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Defendant loses on ineffective counsel claim

September 4, 2014
Jennifer Nelson
A defendant did not show that he was denied the effective assistance of appellate counsel, so the court correctly denied his petition for post-conviction relief, the Indiana Court of Appeals ruled.
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Man cannot collect uninsured motorist coverage after accident on motorcycle

September 4, 2014
Jennifer Nelson
A man injured in an accident while riding a motorcycle cannot collect under his insurance policy’s uninsured motorist coverage, the Indiana Court of Appeals ruled Thursday. The judges rejected his claim that the exclusion of motorcycles violates public policy.
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Judge: Inevitable discovery rule could apply under state constitution

September 4, 2014
Jennifer Nelson
The Indiana Court of Appeals unanimously reversed a man’s convictions stemming from his alleged use of a stolen credit card at a gas station in Hancock County. But the judges on the panel didn’t agree whether the state’s argument of inevitable discovery is allowed under the Indiana Constitution.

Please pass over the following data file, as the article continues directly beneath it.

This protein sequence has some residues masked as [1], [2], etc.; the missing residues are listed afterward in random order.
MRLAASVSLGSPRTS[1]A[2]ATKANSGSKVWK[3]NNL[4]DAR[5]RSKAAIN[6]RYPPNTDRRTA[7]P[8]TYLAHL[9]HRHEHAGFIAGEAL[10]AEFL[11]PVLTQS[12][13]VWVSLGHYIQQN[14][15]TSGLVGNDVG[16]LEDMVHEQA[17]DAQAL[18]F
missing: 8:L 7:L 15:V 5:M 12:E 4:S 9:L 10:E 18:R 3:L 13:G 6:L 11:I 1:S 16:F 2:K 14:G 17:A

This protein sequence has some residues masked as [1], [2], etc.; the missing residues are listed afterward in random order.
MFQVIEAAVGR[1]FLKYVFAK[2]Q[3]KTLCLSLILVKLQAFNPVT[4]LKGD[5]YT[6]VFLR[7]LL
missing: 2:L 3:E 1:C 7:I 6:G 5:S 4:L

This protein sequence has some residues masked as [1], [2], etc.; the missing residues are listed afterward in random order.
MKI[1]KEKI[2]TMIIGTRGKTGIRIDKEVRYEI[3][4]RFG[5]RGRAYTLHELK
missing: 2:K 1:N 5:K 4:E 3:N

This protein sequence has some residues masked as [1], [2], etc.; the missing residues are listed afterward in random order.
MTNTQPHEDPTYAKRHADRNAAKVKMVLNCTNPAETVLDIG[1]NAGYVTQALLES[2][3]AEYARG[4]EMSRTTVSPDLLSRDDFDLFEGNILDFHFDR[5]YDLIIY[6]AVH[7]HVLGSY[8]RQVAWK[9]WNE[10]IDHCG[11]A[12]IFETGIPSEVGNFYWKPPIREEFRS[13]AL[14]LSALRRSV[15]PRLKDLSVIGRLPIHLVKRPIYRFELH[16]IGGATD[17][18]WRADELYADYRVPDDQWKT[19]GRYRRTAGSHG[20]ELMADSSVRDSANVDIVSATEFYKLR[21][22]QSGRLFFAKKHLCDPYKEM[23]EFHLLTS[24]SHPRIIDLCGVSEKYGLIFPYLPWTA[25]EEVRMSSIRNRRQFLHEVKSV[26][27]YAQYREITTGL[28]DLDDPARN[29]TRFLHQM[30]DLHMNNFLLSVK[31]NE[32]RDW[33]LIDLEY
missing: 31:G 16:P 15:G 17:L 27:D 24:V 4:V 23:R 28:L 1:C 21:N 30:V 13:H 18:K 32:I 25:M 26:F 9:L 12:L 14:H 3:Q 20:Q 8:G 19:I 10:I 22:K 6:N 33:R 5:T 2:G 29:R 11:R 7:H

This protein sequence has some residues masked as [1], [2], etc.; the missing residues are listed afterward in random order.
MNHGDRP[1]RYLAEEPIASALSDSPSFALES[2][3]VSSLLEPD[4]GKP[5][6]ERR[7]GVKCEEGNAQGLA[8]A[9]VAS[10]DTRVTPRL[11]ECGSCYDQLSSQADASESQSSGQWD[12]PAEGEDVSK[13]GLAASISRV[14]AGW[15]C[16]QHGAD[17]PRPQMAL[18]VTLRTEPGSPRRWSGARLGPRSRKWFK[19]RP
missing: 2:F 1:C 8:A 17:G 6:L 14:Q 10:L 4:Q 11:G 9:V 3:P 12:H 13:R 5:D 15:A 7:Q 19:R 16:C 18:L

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Justices order in camera review of report to determine if material is privileged

September 4, 2014
Jennifer Nelson
The Indiana Supreme Court tackled two issues of first impression Wednesday in a dispute involving a family business and claims the company president caused a significant decrease in shareholder value.
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Court affirms bank lacks standing to appeal termination of trusts

September 4, 2014
Jennifer Nelson
The Indiana Supreme Court agreed with the Court of Appeals that a bank’s appeal of the termination of two of its trusts must be dismissed for lack of jurisdiction. The bank, as trustee, lacked standing to appeal in its representative capacity and did not appeal in its individual capacity.